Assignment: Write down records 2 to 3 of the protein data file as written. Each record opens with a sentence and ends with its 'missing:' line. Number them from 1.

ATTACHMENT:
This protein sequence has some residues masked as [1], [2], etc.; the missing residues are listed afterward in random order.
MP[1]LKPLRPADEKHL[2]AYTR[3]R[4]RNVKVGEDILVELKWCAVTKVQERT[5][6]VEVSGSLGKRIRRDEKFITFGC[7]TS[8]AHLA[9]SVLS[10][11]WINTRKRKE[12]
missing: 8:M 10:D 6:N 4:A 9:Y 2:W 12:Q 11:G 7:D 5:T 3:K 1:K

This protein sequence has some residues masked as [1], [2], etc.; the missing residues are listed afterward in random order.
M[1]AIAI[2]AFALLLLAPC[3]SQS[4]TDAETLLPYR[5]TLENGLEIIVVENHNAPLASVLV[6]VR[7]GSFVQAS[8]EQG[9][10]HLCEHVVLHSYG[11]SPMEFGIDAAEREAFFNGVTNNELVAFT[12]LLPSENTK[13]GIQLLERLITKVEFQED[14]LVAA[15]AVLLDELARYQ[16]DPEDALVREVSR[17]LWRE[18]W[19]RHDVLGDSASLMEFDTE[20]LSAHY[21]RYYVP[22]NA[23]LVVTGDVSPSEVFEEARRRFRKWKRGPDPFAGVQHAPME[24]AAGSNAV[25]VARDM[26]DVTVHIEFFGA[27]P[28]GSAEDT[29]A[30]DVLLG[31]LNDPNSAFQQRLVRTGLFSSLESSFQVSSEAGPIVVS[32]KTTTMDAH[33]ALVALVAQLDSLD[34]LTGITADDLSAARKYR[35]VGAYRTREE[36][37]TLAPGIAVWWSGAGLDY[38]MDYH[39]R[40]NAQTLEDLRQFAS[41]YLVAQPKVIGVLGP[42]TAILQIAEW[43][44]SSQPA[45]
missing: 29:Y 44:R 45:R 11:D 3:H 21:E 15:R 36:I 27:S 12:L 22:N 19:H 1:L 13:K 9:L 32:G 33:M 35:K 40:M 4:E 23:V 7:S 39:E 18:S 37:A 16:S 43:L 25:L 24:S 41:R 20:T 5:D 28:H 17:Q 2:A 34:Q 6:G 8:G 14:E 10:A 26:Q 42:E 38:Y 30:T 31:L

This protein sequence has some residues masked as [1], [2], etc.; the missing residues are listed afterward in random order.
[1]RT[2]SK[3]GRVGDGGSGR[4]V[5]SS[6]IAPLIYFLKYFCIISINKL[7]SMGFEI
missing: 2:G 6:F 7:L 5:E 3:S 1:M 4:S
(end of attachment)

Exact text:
This protein sequence has some residues masked as [1], [2], etc.; the missing residues are listed afterward in random order.
M[1]AIAI[2]AFALLLLAPC[3]SQS[4]TDAETLLPYR[5]TLENGLEIIVVENHNAPLASVLV[6]VR[7]GSFVQAS[8]EQG[9][10]HLCEHVVLHSYG[11]SPMEFGIDAAEREAFFNGVTNNELVAFT[12]LLPSENTK[13]GIQLLERLITKVEFQED[14]LVAA[15]AVLLDELARYQ[16]DPEDALVREVSR[17]LWRE[18]W[19]RHDVLGDSASLMEFDTE[20]LSAHY[21]RYYVP[22]NA[23]LVVTGDVSPSEVFEEARRRFRKWKRGPDPFAGVQHAPME[24]AAGSNAV[25]VARDM[26]DVTVHIEFFGA[27]P[28]GSAEDT[29]A[30]DVLLG[31]LNDPNSAFQQRLVRTGLFSSLESSFQVSSEAGPIVVS[32]KTTTMDAH[33]ALVALVAQLDSLD[34]LTGITADDLSAARKYR[35]VGAYRTREE[36][37]TLAPGIAVWWSGAGLDY[38]MDYH[39]R[40]NAQTLEDLRQFAS[41]YLVAQPKVIGVLGP[42]TAILQIAEW[43][44]SSQPA[45]
missing: 29:Y 44:R 45:R 11:D 3:H 21:E 15:R 36:I 27:S 12:L 22:N 19:H 1:L 13:K 9:L 32:G 33:M 35:K 40:M 4:E 23:V 7:S 39:E 18:S 37:A 16:S 43:L 25:L 24:S 41:R 20:T 5:D 28:H 17:Q 2:A 34:Q 6:G 8:G 14:E 10:A 26:Q 42:E 38:Y 30:T 31:L

This protein sequence has some residues masked as [1], [2], etc.; the missing residues are listed afterward in random order.
[1]RT[2]SK[3]GRVGDGGSGR[4]V[5]SS[6]IAPLIYFLKYFCIISINKL[7]SMGFEI
missing: 2:G 6:F 7:L 5:E 3:S 1:M 4:S